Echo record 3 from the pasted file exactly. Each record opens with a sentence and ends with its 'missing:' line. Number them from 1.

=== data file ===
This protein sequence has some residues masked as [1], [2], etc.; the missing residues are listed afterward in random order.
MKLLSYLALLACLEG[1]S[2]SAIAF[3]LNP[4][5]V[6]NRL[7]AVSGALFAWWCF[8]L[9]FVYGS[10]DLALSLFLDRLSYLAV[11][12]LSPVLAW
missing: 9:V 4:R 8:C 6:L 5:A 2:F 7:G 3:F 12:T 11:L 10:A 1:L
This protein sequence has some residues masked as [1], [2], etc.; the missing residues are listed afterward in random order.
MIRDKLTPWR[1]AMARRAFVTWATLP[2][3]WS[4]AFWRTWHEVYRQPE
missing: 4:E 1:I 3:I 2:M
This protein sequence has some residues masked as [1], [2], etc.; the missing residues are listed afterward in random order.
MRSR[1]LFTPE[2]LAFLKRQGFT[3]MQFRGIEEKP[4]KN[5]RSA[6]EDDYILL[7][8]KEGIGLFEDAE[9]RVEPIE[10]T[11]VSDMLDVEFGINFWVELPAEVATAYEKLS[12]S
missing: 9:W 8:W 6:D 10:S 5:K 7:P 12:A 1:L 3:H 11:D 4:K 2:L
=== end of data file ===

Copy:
This protein sequence has some residues masked as [1], [2], etc.; the missing residues are listed afterward in random order.
MRSR[1]LFTPE[2]LAFLKRQGFT[3]MQFRGIEEKP[4]KN[5]RSA[6]EDDYILL[7][8]KEGIGLFEDAE[9]RVEPIE[10]T[11]VSDMLDVEFGINFWVELPAEVATAYEKLS[12]S
missing: 9:W 8:W 6:D 10:S 5:K 7:P 12:A 1:L 3:H 11:D 4:K 2:L